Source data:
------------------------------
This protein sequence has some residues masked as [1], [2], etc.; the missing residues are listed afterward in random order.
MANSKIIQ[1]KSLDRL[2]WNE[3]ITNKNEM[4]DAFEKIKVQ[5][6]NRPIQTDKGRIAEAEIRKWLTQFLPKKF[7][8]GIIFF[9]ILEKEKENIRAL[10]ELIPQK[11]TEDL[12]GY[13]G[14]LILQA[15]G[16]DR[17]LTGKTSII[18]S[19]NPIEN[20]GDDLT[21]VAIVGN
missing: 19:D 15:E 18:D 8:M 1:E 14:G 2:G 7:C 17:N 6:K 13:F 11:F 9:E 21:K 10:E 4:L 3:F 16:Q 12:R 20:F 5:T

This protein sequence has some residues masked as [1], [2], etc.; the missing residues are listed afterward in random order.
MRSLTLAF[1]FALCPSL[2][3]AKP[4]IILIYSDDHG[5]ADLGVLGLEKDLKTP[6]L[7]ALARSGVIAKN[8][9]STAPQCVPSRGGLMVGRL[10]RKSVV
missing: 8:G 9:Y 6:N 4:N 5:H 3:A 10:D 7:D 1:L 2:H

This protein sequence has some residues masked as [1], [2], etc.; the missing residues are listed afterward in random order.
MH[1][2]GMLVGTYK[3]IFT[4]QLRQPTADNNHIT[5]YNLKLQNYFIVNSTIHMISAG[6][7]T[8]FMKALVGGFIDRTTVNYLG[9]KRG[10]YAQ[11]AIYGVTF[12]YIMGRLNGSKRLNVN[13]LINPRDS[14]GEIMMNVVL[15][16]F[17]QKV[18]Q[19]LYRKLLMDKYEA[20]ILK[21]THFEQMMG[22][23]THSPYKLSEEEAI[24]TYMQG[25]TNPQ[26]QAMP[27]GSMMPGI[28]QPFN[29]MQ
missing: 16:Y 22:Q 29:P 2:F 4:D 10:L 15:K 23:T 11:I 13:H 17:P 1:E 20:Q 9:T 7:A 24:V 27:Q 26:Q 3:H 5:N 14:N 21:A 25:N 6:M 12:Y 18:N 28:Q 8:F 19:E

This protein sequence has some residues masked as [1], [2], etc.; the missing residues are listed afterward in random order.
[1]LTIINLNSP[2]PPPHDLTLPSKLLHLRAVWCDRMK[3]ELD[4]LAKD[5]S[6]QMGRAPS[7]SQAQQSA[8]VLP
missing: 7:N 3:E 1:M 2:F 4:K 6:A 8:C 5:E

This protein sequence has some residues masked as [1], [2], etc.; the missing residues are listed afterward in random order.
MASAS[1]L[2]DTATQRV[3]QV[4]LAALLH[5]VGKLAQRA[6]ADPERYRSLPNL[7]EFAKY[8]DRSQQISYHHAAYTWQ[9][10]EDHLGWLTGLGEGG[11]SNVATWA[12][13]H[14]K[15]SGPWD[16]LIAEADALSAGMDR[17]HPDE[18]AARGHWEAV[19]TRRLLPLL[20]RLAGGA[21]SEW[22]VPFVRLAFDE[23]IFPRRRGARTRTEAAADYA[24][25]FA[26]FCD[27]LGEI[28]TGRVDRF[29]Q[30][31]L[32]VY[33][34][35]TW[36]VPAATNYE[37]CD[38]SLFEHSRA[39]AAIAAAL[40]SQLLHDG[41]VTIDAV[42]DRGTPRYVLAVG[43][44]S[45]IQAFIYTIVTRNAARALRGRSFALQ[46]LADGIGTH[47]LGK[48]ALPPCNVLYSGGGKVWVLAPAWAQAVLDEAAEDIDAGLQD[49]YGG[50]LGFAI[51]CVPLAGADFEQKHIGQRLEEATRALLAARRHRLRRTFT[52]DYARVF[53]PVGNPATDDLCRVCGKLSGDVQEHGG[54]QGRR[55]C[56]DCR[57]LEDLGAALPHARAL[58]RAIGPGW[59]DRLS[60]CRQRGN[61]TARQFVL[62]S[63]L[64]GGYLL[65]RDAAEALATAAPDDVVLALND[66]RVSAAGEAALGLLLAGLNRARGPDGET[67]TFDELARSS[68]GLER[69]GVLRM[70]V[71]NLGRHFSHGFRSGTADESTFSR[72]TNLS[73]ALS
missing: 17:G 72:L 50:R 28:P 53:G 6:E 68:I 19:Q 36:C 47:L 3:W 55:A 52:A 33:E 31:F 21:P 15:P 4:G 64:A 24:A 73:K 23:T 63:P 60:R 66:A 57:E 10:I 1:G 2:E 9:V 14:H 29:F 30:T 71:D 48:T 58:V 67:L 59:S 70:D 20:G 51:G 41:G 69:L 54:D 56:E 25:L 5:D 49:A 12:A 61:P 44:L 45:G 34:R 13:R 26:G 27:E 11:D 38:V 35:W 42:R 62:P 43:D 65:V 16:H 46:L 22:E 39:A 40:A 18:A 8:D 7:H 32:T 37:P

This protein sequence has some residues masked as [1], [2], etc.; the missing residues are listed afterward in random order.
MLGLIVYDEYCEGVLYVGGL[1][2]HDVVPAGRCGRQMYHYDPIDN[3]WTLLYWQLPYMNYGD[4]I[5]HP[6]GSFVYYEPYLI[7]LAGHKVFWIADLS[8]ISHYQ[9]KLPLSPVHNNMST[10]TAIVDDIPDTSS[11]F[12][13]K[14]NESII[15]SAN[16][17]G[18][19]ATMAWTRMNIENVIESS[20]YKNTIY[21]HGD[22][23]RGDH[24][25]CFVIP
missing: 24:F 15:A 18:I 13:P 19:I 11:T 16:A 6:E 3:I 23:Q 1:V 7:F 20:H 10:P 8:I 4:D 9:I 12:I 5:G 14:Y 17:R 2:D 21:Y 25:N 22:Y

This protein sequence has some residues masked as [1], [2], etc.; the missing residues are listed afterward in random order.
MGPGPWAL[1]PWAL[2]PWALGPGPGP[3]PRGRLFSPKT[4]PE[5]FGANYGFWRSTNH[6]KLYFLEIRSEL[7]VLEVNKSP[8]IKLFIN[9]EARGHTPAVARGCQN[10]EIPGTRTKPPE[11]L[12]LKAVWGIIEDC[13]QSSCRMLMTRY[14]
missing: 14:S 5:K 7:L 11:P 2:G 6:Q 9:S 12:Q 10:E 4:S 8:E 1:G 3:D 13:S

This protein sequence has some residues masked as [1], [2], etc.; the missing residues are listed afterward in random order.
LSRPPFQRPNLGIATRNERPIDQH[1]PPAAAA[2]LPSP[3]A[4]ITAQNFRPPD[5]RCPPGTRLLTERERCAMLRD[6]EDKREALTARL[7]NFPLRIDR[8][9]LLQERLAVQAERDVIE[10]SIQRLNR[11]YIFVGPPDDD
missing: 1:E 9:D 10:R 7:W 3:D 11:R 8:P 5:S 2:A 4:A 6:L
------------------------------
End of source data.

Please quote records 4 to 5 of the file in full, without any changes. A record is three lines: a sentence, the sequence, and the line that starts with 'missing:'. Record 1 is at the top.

This protein sequence has some residues masked as [1], [2], etc.; the missing residues are listed afterward in random order.
[1]LTIINLNSP[2]PPPHDLTLPSKLLHLRAVWCDRMK[3]ELD[4]LAKD[5]S[6]QMGRAPS[7]SQAQQSA[8]VLP
missing: 7:N 3:E 1:M 2:F 4:K 6:A 8:C 5:E

This protein sequence has some residues masked as [1], [2], etc.; the missing residues are listed afterward in random order.
MASAS[1]L[2]DTATQRV[3]QV[4]LAALLH[5]VGKLAQRA[6]ADPERYRSLPNL[7]EFAKY[8]DRSQQISYHHAAYTWQ[9][10]EDHLGWLTGLGEGG[11]SNVATWA[12][13]H[14]K[15]SGPWD[16]LIAEADALSAGMDR[17]HPDE[18]AARGHWEAV[19]TRRLLPLL[20]RLAGGA[21]SEW[22]VPFVRLAFDE[23]IFPRRRGARTRTEAAADYA[24][25]FA[26]FCD[27]LGEI[28]TGRVDRF[29]Q[30][31]L[32]VY[33][34][35]TW[36]VPAATNYE[37]CD[38]SLFEHSRA[39]AAIAAAL[40]SQLLHDG[41]VTIDAV[42]DRGTPRYVLAVG[43][44]S[45]IQAFIYTIVTRNAARALRGRSFALQ[46]LADGIGTH[47]LGK[48]ALPPCNVLYSGGGKVWVLAPAWAQAVLDEAAEDIDAGLQD[49]YGG[50]LGFAI[51]CVPLAGADFEQKHIGQRLEEATRALLAARRHRLRRTFT[52]DYARVF[53]PVGNPATDDLCRVCGKLSGDVQEHGG[54]QGRR[55]C[56]DCR[57]LEDLGAALPHARAL[58]RAIGPGW[59]DRLS[60]CRQRGN[61]TARQFVL[62]S[63]L[64]GGYLL[65]RDAAEALATAAPDDVVLALND[66]RVSAAGEAALGLLLAGLNRARGPDGET[67]TFDELARSS[68]GLER[69]GVLRM[70]V[71]NLGRHFSHGFRSGTADESTFSR[72]TNLS[73]ALS
missing: 17:G 72:L 50:R 28:P 53:G 6:E 68:I 19:Q 36:C 47:L 3:W 55:A 52:A 33:E 31:F 21:P 15:P 4:G 64:A 24:A 73:K 23:T 63:P 60:R 66:A 57:E 10:I 1:G 2:E 9:V 14:H 29:F 30:T 71:D 48:T 58:V 67:L 59:S 70:D 20:G 51:G 41:G 69:L 54:D 56:E 25:L 5:D 49:A 12:A 61:P 44:L 45:G 34:R 13:R 26:G 27:E 11:D 38:V 35:W 42:R 62:P 43:D 65:V 16:H 46:L 22:E 39:A 40:A 18:A 8:D 7:H 32:T 37:P